|Died||27 February 2003|
|The Federals, The Chosen Few|
While studying at Kingston Technical High School, Scotty and fellow students Valman Smykle and A. J. Franklin (born Franklin Spence) formed a reggae trio called The Federals. They began performing paid concerts in 1967, and shortly thereafter they attracted the attention of reggae producer and music promoter Derrick Harriott while performing at a Kingston venue called the Sombrero Club. Harriott added them to a tour of reggae artists, Derrick Harriott's Musical Chariot, and helped them record a series of singles. Their first single, "Penny For Your Song", was a local hit, but subsequent singles failed to chart, and in 1969 Smykle quit the group and moved to New York. After the break-up of The Federals, Scotty and Franklin re-formed their group by adding two new members, Noel "Bunny" Brown and Richard MacDonald. They adopted the name The Chosen Few, and resumed work under Harriott. Their popularity increased in 1970 after they provided back-up vocals for Hopeton Lewis's single "Boom Shacka Lacka", and later that year they scored a Jamaican #1 hit of their own with "Psychedelic Train".
Shortly after this success, Harriott removed Scotty from The Chosen Few, replacing him with Busty Brown, the former singer for The Messengers. Instead, Scotty provided DJ work for various groups under Harriott's auspices, such as The Crystallites, his first DJ outing being "Musical Chariot". He appeared on numerous charting hits during this period, such as "Sesame Street" (1970, reaching #3 in Jamaica), "Riddle I This" (1970, #1) and "Jam Rock Style" (1971). His song "Draw Your Brakes", a deejay version of Keith & Tex's hit "Stop That Train", was in the soundtrack to the film, The Harder They Come.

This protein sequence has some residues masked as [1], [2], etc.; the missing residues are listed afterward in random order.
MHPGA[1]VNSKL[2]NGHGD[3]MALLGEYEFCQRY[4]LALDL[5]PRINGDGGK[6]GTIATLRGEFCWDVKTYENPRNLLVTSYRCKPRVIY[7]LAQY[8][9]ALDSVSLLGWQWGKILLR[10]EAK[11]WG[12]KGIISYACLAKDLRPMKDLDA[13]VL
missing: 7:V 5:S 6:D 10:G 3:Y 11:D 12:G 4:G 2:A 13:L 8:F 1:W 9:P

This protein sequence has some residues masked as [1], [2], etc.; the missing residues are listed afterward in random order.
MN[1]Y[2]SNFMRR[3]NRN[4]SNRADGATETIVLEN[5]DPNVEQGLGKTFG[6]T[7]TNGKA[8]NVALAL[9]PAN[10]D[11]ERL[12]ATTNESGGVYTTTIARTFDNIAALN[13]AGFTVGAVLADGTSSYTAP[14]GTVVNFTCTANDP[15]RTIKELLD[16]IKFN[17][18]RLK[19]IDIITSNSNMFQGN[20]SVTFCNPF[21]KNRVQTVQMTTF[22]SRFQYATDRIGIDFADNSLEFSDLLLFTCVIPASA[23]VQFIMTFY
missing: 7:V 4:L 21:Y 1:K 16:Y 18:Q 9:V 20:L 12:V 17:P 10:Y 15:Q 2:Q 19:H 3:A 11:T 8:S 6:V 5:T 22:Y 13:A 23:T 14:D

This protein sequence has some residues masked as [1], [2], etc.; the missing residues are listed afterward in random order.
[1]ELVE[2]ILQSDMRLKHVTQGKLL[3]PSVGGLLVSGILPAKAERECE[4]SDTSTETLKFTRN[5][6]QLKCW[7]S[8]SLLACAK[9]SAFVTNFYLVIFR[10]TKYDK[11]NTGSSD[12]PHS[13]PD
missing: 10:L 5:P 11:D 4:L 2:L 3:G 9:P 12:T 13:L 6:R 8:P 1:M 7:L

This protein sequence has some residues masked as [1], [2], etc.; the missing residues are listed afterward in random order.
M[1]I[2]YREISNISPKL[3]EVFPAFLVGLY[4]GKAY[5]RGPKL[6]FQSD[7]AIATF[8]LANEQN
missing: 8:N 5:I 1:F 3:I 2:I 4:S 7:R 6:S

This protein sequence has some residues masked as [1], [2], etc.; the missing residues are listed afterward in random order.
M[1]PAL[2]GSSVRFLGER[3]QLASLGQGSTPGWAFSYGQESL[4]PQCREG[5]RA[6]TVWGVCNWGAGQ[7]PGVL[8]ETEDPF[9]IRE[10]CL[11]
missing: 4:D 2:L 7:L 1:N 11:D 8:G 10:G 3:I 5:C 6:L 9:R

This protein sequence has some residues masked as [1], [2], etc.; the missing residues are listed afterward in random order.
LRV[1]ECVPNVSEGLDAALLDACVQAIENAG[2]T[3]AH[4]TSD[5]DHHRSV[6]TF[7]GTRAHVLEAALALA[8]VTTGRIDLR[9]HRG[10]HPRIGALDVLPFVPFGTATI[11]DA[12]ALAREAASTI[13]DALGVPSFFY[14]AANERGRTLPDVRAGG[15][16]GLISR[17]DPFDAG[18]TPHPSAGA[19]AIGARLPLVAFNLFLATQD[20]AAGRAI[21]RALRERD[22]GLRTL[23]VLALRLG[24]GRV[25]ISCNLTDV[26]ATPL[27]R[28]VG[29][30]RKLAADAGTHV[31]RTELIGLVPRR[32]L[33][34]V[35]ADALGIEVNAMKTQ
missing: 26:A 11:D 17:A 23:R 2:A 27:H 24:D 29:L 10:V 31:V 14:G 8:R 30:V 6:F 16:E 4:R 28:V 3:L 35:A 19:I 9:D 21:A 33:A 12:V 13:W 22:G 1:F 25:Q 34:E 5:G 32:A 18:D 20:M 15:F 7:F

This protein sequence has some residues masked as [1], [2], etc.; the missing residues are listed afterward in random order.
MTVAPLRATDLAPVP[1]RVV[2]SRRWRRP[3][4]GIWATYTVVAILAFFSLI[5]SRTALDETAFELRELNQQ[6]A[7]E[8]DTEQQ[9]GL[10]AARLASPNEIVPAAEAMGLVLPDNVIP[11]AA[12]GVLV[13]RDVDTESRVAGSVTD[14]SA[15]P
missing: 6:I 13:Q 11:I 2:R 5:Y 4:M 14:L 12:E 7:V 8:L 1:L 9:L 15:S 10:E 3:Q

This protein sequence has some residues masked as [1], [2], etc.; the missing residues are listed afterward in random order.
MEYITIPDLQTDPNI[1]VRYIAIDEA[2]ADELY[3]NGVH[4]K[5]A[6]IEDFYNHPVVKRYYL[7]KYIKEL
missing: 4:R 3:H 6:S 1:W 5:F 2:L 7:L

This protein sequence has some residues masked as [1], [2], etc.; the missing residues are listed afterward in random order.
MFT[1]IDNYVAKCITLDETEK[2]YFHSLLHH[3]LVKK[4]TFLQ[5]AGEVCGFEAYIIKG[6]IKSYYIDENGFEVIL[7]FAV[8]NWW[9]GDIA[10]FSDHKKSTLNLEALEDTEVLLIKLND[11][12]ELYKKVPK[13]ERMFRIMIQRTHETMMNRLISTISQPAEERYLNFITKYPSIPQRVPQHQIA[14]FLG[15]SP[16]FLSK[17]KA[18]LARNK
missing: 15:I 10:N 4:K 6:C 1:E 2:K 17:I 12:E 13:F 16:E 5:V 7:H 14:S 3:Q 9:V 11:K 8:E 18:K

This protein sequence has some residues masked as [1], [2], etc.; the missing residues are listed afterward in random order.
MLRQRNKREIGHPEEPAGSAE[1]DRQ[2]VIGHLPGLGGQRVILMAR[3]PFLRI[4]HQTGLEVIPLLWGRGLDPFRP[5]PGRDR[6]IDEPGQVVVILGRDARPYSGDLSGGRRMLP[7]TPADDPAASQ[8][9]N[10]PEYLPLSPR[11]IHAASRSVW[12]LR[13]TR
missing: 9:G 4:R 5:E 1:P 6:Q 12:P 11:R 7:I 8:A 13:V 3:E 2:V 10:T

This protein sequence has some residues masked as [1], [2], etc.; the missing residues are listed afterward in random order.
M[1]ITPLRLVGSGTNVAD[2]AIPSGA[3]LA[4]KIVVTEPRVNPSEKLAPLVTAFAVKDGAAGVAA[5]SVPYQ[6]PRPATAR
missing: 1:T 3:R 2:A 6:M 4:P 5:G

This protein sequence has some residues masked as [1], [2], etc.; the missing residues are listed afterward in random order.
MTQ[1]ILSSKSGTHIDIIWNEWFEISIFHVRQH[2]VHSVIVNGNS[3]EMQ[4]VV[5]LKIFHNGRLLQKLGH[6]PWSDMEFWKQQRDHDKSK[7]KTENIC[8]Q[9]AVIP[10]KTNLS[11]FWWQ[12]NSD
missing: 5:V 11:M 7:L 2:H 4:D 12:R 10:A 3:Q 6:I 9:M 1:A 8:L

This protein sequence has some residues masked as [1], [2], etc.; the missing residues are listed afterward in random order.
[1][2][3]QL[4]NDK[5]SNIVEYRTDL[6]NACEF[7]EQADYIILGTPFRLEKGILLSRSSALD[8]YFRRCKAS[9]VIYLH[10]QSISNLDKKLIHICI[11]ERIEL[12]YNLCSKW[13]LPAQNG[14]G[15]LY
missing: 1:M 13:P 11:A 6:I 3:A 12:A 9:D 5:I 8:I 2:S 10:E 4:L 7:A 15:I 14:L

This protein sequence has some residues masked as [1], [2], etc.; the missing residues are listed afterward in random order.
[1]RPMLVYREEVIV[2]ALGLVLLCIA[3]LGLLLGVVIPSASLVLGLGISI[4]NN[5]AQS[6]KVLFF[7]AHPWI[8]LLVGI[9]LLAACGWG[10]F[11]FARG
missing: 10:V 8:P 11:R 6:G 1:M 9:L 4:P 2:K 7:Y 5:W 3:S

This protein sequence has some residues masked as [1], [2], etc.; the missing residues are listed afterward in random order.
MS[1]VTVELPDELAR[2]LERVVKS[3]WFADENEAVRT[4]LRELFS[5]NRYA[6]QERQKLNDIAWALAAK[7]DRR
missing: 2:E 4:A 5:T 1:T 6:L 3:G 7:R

Scotty's style prefigured the 'singjay' style of the late 1970s. He continued working with Harriott until 1972, after which he spent a couple of years working with other producers such as Harry J, Lloyd Charmers, and Sonia Pottinger. Scotty moved to the United States in 1974, settling in Florida. He established a recording studio and a record label, but these both failed, and he returned to Jamaica. He resumed recording, now in a ragga style, and was working on a new album when he died of prostate cancer in 2003.